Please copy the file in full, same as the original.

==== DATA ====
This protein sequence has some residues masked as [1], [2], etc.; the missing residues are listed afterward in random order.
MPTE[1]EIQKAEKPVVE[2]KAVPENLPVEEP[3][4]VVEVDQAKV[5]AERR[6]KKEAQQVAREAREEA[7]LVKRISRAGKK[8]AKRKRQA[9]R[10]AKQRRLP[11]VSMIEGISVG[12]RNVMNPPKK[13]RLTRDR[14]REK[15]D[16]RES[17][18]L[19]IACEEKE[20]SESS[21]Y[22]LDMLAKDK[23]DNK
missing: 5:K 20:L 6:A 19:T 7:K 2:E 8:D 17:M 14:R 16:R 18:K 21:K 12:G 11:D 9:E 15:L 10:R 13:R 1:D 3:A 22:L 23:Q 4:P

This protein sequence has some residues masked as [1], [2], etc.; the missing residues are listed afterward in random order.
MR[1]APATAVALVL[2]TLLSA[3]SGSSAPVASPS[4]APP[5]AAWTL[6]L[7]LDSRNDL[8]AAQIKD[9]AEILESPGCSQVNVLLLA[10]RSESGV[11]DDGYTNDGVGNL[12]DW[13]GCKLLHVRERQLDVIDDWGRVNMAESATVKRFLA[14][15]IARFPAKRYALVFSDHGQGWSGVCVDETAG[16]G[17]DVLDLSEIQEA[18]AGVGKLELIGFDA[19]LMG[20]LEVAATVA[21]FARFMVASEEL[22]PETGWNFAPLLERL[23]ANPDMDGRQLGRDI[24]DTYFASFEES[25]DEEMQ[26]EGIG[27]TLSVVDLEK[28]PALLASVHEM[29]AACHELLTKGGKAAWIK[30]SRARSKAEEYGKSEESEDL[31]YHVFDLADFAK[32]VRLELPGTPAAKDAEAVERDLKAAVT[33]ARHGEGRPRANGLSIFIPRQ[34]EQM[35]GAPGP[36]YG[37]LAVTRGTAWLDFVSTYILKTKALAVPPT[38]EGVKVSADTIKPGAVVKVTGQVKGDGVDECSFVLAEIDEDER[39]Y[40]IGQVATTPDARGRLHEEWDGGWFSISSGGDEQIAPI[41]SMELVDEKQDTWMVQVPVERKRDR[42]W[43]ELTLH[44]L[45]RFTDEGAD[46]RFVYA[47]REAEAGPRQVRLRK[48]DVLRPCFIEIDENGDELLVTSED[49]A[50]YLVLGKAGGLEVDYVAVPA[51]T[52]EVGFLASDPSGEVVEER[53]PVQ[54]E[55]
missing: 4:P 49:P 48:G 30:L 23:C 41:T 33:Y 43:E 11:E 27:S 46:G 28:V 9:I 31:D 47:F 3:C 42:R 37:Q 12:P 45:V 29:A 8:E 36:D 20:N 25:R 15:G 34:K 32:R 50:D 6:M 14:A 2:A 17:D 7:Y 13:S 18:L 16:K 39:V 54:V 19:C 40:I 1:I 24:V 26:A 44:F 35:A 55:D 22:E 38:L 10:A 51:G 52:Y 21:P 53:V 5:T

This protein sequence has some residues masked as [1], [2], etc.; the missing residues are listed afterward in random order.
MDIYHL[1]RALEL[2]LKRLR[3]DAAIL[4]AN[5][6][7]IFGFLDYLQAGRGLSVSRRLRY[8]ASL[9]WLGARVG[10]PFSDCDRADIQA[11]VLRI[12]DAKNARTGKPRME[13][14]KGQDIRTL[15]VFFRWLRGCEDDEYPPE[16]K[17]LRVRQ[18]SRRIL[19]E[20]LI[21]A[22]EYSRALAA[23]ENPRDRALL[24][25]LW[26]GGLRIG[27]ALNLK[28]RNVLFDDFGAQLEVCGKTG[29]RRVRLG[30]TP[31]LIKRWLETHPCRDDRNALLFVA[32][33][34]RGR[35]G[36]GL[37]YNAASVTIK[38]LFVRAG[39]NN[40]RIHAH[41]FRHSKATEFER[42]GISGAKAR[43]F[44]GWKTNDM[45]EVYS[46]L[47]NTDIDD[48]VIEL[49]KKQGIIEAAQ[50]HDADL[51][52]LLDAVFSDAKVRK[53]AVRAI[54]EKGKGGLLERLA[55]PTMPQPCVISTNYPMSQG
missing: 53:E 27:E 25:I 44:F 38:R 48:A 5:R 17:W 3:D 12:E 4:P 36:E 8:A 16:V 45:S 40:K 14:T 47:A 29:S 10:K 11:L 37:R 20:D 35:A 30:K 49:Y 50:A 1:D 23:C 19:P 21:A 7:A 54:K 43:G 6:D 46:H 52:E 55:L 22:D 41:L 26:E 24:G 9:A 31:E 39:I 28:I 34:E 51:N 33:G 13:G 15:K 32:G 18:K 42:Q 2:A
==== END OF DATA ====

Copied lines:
This protein sequence has some residues masked as [1], [2], etc.; the missing residues are listed afterward in random order.
MPTE[1]EIQKAEKPVVE[2]KAVPENLPVEEP[3][4]VVEVDQAKV[5]AERR[6]KKEAQQVAREAREEA[7]LVKRISRAGKK[8]AKRKRQA[9]R[10]AKQRRLP[11]VSMIEGISVG[12]RNVMNPPKK[13]RLTRDR[14]REK[15]D[16]RES[17][18]L[19]IACEEKE[20]SESS[21]Y[22]LDMLAKDK[23]DNK
missing: 5:K 20:L 6:A 19:T 7:K 2:E 8:D 17:M 14:R 16:R 18:K 21:K 12:G 11:D 9:E 15:L 10:R 13:R 1:D 3:A 22:L 23:Q 4:P

This protein sequence has some residues masked as [1], [2], etc.; the missing residues are listed afterward in random order.
MR[1]APATAVALVL[2]TLLSA[3]SGSSAPVASPS[4]APP[5]AAWTL[6]L[7]LDSRNDL[8]AAQIKD[9]AEILESPGCSQVNVLLLA[10]RSESGV[11]DDGYTNDGVGNL[12]DW[13]GCKLLHVRERQLDVIDDWGRVNMAESATVKRFLA[14][15]IARFPAKRYALVFSDHGQGWSGVCVDETAG[16]G[17]DVLDLSEIQEA[18]AGVGKLELIGFDA[19]LMG[20]LEVAATVA[21]FARFMVASEEL[22]PETGWNFAPLLERL[23]ANPDMDGRQLGRDI[24]DTYFASFEES[25]DEEMQ[26]EGIG[27]TLSVVDLEK[28]PALLASVHEM[29]AACHELLTKGGKAAWIK[30]SRARSKAEEYGKSEESEDL[31]YHVFDLADFAK[32]VRLELPGTPAAKDAEAVERDLKAAVT[33]ARHGEGRPRANGLSIFIPRQ[34]EQM[35]GAPGP[36]YG[37]LAVTRGTAWLDFVSTYILKTKALAVPPT[38]EGVKVSADTIKPGAVVKVTGQVKGDGVDECSFVLAEIDEDER[39]Y[40]IGQVATTPDARGRLHEEWDGGWFSISSGGDEQIAPI[41]SMELVDEKQDTWMVQVPVERKRDR[42]W[43]ELTLH[44]L[45]RFTDEGAD[46]RFVYA[47]REAEAGPRQVRLRK[48]DVLRPCFIEIDENGDELLVTSED[49]A[50]YLVLGKAGGLEVDYVAVPA[51]T[52]EVGFLASDPSGEVVEER[53]PVQ[54]E[55]
missing: 4:P 49:P 48:G 30:L 23:C 41:T 33:Y 43:E 11:E 27:S 46:G 28:V 9:I 31:D 47:F 3:C 42:R 37:Q 12:P 45:V 29:A 8:E 36:D 20:N 25:R 15:G 34:K 32:R 50:D 6:M 14:A 2:A 17:D 7:Y 13:S 18:L 16:K 39:V 54:V 19:C 40:I 1:I 24:V 26:A 44:F 35:A 55:D 22:E 38:L 10:A 51:G 52:Y 21:P 53:V 5:T

This protein sequence has some residues masked as [1], [2], etc.; the missing residues are listed afterward in random order.
MDIYHL[1]RALEL[2]LKRLR[3]DAAIL[4]AN[5][6][7]IFGFLDYLQAGRGLSVSRRLRY[8]ASL[9]WLGARVG[10]PFSDCDRADIQA[11]VLRI[12]DAKNARTGKPRME[13][14]KGQDIRTL[15]VFFRWLRGCEDDEYPPE[16]K[17]LRVRQ[18]SRRIL[19]E[20]LI[21]A[22]EYSRALAA[23]ENPRDRALL[24][25]LW[26]GGLRIG[27]ALNLK[28]RNVLFDDFGAQLEVCGKTG[29]RRVRLG[30]TP[31]LIKRWLETHPCRDDRNALLFVA[32][33][34]RGR[35]G[36]GL[37]YNAASVTIK[38]LFVRAG[39]NN[40]RIHAH[41]FRHSKATEFER[42]GISGAKAR[43]F[44]GWKTNDM[45]EVYS[46]L[47]NTDIDD[48]VIEL[49]KKQGIIEAAQ[50]HDADL[51][52]LLDAVFSDAKVRK[53]AVRAI[54]EKGKGGLLERLA[55]PTMPQPCVISTNYPMSQG
missing: 53:E 27:E 25:I 44:F 38:R 48:A 5:R 17:W 3:D 12:E 4:P 36:E 8:A 16:V 45:S 40:K 14:T 47:A 29:S 10:K 11:L 37:R 20:D 35:A 30:K 49:Y 50:A 1:D 23:C 19:P 21:A 7:A 54:K 43:G 6:D 46:H 52:E 55:L 22:D 41:L 26:E 24:G 9:A 31:E 39:I 28:I 34:E 51:N 33:G 13:G 15:K 32:G 18:K 42:Q 2:A